Hi, I've got a Pixl.js in the post. I was to use it in my campervan. Initially I want to monitor voltage of my leisure battery but in time also monitor current being drawn. I want to use DroidScript so I can interact with the Pixl via my phone.
Looking through the videos
I want to be able to turn devices on and off and off (maybe to conserve the battery). I've got 2 FET transistors on order.
I'm happy playing round with a bit of electronics but I guess my main interest is writing the code....
I've got a load of resistors from a play pack I got years ago and I've worked out that non of the combinations I have will divide the voltage from 14v (max voltage on charge apparently) to 3.3v so I can use the Pixl.js to monitor voltage.
So any thoughts on the following would be very much appreciated.
Has anyone come across / used any shields that may be useful for the voltage / current quandry?
What's the tolerance for reading voltage on the Pixl.js. Just for info as I guess should never go above 3.3?
Has anyone come across a small/cheap electronics starter pack that will contain enough toys to get something up and running.
It's a balance between getting something up and running and spending time on the electronics side of things (all to do with what floats your boat).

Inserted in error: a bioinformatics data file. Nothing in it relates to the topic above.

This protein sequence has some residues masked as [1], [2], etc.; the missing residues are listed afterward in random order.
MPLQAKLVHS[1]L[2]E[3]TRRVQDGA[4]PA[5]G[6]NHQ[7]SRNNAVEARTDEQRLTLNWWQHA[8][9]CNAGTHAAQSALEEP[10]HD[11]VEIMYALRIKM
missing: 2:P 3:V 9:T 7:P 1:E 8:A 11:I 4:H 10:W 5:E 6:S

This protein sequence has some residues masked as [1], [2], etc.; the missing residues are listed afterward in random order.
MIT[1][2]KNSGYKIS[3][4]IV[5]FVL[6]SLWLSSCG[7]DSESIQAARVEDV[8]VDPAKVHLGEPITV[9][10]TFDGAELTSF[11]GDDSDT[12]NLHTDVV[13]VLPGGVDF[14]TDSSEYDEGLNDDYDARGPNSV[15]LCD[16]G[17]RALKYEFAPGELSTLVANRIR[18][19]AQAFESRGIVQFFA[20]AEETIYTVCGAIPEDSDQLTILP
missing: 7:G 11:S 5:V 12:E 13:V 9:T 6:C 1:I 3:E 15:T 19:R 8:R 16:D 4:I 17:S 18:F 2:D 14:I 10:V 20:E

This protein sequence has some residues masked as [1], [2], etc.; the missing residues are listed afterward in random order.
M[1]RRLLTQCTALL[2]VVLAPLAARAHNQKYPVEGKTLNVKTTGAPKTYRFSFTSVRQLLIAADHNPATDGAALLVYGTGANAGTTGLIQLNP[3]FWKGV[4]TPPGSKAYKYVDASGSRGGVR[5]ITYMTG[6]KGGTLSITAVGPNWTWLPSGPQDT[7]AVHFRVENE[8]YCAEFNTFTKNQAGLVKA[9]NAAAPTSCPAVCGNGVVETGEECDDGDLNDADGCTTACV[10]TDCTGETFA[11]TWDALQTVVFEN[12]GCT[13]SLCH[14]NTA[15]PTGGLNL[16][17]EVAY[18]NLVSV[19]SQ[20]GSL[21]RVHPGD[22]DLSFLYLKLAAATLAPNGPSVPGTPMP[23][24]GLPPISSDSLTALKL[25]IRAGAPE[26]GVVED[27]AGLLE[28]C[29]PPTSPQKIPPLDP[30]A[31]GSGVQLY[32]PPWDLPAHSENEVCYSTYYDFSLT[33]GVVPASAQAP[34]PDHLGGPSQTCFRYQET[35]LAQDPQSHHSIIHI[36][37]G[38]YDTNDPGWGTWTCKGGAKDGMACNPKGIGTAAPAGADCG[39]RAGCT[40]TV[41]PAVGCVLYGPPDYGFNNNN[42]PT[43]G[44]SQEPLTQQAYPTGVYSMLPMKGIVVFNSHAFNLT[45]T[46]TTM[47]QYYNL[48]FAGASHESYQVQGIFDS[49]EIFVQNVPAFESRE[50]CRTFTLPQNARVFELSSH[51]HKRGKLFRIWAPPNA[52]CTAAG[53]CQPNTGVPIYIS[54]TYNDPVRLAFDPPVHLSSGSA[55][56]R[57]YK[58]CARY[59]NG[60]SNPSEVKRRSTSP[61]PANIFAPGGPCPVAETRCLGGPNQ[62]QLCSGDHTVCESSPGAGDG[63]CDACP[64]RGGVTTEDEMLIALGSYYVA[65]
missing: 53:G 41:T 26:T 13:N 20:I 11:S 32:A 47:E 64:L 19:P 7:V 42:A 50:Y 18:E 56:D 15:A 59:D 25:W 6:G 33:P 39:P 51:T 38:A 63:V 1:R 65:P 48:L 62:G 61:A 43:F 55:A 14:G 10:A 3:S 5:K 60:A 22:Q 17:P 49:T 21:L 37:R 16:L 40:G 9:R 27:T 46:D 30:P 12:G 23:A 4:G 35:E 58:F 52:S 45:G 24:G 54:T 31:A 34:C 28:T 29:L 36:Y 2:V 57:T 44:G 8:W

Thanks in advance.....
Hi & welcome!
Simplest would be a voltage divider. You need two resistors, just google it, should be pretty straight forward. But this only measures the voltage.
If you want to measure current consumption as well, get an INA219, INA226 module from ebay / aliex.
2: Yes, 3.3V max!
3: Well, there are all kinds of starter kits, can't recommend one. Cheapest would probably be ebay / aliexpress. I guess also depends on where are you and what you want to do. Sensors? Actuators? LEDs? Analog stuff? Radio? Tons of options :)
Following up on 1, you don't strictly need to divide to 3v3 -- you can divide to lower than that and just adjust your code accordingly. That way you can get something up and running quickly until you are able to get the required resistor values to do the 3v3 division.
I would also second the INA219 / INA226 suggestion, as those modules would do the voltage detection for you over I2C. Additional benefit is that if you happen to miswire things, the module is first in line and would probably give up the magic smoke before the pixl :P (I killed a number of INA219 modules because of reverse polarity while testing some unprotected 18650 cells).
Speaking of shields, you'll also need to be careful as many Arduino compatible shields assume 5v and may further reduce power to their components (if you wire the pixl such that 5v = 3v3) or might sink more than 3v3 on a pin (if you wire the pixl such that 5v = vin). I just set 5v to 3v3 by shorting the pads, and test the voltages with a multimeter, just to be safe.
Ah one more thing about voltage dividers, you can use resistors in a series and their resistances add up. So if for example you have a bunch of 2k resistors, you can put 4 x 2k = 8k on one side and 1 x 2k = 2k on the other side and you'll have max 2.8v from a 14v power supply.
Oooooo brilliant thanks @parasquid.